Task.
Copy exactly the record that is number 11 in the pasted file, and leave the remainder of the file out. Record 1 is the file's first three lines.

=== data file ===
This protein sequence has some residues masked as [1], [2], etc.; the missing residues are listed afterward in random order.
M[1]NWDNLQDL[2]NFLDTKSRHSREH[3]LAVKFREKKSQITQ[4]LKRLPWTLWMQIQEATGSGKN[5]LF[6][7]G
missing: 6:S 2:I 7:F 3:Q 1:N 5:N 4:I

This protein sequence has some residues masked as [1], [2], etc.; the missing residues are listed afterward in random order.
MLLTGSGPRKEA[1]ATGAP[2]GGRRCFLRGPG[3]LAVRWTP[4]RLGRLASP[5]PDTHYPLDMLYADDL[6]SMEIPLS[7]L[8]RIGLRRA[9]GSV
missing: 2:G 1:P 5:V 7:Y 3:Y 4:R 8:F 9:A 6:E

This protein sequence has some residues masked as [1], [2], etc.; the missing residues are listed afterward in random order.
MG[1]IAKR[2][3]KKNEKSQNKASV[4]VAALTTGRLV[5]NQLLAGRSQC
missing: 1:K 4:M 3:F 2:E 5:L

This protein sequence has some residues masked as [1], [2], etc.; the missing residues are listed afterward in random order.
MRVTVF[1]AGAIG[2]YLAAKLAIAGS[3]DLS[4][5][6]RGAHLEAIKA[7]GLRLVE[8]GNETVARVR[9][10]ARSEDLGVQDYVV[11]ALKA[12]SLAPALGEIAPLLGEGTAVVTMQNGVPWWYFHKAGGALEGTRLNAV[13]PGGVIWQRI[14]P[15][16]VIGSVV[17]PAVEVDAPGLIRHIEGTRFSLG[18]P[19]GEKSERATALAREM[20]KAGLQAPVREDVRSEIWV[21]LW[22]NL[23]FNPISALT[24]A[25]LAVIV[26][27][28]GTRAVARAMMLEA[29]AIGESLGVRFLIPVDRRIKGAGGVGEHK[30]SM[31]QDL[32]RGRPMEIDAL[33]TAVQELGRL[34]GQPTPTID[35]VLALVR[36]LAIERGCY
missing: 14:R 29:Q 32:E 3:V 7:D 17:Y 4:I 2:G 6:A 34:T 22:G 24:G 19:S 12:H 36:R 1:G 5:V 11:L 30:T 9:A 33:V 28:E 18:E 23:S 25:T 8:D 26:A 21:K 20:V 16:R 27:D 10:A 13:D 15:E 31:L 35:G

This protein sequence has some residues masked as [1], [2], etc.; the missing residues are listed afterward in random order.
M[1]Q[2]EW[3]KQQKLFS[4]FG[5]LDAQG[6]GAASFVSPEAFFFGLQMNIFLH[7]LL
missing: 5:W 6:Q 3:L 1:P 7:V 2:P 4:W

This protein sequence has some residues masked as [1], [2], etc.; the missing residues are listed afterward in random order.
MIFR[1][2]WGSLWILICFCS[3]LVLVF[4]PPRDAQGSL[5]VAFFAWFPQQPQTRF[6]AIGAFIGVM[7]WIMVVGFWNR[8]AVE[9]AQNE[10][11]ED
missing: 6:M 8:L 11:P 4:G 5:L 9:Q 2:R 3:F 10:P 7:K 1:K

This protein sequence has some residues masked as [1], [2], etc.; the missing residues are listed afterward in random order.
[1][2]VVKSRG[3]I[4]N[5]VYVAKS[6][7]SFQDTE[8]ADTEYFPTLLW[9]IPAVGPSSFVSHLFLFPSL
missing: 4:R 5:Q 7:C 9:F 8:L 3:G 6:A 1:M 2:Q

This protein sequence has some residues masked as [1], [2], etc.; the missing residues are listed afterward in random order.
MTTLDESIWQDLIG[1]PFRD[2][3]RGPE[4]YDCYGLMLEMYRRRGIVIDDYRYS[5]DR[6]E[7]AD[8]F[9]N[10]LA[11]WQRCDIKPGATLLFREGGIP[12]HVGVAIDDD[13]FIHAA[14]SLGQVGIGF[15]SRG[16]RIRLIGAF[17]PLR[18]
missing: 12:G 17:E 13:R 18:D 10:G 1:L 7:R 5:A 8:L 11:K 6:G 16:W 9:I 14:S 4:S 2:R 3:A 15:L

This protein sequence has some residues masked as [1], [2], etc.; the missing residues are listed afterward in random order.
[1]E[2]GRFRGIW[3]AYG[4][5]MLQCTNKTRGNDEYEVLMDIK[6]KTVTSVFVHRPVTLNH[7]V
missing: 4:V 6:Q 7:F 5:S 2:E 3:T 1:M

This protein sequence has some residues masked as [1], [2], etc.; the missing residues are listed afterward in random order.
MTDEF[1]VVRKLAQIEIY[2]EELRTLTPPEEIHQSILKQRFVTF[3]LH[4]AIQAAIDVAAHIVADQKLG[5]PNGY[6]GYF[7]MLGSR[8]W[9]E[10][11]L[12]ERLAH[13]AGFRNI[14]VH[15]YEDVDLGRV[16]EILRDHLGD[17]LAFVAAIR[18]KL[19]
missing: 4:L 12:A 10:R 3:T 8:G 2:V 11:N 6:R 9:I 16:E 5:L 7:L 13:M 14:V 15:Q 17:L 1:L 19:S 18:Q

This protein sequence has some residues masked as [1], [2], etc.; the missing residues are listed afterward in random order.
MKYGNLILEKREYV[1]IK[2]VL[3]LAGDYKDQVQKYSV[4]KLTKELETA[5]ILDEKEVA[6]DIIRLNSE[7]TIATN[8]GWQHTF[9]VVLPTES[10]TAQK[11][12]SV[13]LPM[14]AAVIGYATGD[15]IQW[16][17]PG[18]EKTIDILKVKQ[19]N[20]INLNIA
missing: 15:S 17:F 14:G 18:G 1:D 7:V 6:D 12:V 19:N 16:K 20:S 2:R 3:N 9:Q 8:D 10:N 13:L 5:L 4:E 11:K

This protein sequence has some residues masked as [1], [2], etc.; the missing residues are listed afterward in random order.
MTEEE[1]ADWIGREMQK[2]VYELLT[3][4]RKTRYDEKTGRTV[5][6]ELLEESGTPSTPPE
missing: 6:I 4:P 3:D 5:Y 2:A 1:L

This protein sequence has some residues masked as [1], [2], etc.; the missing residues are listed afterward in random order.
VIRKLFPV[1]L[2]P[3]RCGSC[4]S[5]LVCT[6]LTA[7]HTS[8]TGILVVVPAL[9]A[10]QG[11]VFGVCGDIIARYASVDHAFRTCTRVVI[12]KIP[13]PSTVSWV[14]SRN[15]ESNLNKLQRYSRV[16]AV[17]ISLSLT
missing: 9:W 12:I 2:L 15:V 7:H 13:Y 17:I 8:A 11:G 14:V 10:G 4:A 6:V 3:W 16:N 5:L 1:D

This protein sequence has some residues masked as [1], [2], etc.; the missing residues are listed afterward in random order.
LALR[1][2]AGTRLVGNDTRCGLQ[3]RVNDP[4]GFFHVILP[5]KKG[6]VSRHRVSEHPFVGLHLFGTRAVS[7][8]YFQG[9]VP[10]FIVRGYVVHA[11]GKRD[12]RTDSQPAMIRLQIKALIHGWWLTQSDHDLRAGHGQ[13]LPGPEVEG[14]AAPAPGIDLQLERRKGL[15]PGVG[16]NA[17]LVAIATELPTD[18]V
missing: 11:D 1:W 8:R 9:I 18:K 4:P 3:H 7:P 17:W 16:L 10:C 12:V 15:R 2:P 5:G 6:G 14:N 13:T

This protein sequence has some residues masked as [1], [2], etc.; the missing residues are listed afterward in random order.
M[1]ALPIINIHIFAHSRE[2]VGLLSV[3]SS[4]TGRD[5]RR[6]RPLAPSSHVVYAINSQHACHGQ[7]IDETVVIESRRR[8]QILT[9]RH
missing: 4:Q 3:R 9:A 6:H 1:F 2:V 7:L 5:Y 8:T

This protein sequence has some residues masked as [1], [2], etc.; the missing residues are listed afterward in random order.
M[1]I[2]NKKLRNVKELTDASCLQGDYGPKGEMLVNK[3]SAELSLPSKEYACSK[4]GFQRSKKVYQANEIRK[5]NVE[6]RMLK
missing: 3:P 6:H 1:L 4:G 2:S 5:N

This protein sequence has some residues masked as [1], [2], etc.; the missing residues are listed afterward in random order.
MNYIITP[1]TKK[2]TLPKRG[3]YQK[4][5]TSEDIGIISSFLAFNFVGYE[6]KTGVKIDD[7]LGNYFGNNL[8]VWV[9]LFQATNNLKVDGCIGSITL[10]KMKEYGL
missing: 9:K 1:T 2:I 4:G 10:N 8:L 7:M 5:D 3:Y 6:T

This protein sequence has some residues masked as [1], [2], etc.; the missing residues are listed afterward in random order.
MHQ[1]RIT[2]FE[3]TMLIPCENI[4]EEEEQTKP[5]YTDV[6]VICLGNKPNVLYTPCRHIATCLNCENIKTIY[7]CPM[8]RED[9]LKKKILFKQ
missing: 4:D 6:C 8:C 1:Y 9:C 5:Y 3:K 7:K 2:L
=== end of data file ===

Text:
This protein sequence has some residues masked as [1], [2], etc.; the missing residues are listed afterward in random order.
MKYGNLILEKREYV[1]IK[2]VL[3]LAGDYKDQVQKYSV[4]KLTKELETA[5]ILDEKEVA[6]DIIRLNSE[7]TIATN[8]GWQHTF[9]VVLPTES[10]TAQK[11][12]SV[13]LPM[14]AAVIGYATGD[15]IQW[16][17]PG[18]EKTIDILKVKQ[19]N[20]INLNIA
missing: 15:S 17:F 14:G 18:G 1:D 7:V 6:D 12:V 19:N 16:K 20:S 2:R 3:N 9:Q 8:D 10:N 13:L 5:L 4:E 11:K